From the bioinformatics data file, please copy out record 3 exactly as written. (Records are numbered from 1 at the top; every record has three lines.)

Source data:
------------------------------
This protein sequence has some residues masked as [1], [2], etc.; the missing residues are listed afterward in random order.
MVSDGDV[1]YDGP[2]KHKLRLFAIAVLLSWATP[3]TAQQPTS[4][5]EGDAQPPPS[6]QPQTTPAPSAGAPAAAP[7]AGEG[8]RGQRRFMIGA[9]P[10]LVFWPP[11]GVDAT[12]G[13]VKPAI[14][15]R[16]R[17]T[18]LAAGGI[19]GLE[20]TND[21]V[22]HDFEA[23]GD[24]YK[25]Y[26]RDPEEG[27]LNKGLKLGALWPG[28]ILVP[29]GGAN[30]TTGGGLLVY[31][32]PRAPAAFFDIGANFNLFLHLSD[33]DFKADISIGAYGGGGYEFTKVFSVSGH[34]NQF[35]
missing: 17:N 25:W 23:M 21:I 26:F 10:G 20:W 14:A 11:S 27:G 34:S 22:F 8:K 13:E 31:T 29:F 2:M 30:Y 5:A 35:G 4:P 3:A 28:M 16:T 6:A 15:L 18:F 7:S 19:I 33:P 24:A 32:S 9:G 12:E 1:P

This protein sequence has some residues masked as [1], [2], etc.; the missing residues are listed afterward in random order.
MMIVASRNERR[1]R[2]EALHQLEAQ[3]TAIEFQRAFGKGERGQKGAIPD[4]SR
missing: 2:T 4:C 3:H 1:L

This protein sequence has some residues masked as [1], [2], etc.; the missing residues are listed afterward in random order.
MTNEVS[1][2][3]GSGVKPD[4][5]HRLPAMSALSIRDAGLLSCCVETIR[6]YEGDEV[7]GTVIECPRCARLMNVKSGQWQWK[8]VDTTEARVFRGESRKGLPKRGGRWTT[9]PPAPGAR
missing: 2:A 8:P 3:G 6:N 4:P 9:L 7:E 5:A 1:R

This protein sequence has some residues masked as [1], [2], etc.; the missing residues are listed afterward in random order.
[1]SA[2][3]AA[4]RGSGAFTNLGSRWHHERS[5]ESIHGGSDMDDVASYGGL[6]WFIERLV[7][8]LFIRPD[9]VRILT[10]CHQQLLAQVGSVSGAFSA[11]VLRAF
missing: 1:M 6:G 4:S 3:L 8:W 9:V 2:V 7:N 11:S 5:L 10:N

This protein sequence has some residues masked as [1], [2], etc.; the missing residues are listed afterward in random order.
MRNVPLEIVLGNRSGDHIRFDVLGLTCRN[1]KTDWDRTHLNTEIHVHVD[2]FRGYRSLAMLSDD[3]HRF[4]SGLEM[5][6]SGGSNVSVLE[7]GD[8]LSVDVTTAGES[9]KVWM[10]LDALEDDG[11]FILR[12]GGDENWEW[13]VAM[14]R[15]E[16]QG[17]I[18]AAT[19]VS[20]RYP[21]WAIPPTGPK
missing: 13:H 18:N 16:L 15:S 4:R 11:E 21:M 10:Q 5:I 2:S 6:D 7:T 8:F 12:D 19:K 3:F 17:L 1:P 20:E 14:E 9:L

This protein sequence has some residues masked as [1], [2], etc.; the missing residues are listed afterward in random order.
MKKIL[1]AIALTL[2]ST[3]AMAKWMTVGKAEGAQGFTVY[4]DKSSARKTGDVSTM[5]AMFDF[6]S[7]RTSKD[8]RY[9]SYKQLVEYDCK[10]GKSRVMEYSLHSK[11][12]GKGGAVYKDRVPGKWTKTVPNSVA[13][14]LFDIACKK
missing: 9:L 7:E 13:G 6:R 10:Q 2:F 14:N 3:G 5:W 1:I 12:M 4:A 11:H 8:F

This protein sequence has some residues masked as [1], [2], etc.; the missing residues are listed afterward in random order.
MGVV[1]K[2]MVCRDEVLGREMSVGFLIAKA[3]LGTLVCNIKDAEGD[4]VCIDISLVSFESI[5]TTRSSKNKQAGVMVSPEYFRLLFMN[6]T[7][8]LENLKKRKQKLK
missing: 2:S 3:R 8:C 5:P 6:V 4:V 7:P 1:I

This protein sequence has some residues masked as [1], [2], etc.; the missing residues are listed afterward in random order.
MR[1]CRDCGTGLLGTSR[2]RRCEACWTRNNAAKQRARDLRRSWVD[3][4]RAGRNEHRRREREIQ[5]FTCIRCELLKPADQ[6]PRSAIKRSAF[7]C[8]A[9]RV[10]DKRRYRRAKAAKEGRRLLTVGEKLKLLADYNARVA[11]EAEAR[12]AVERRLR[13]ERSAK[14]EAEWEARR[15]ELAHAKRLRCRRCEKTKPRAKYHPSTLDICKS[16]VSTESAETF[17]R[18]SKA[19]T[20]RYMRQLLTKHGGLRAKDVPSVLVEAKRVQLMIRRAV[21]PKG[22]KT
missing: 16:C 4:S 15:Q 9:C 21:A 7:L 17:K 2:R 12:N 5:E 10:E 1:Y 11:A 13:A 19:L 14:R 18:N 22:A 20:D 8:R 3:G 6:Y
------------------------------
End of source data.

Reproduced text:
This protein sequence has some residues masked as [1], [2], etc.; the missing residues are listed afterward in random order.
MTNEVS[1][2][3]GSGVKPD[4][5]HRLPAMSALSIRDAGLLSCCVETIR[6]YEGDEV[7]GTVIECPRCARLMNVKSGQWQWK[8]VDTTEARVFRGESRKGLPKRGGRWTT[9]PPAPGAR
missing: 2:A 8:P 3:G 6:N 4:P 9:L 7:E 5:A 1:R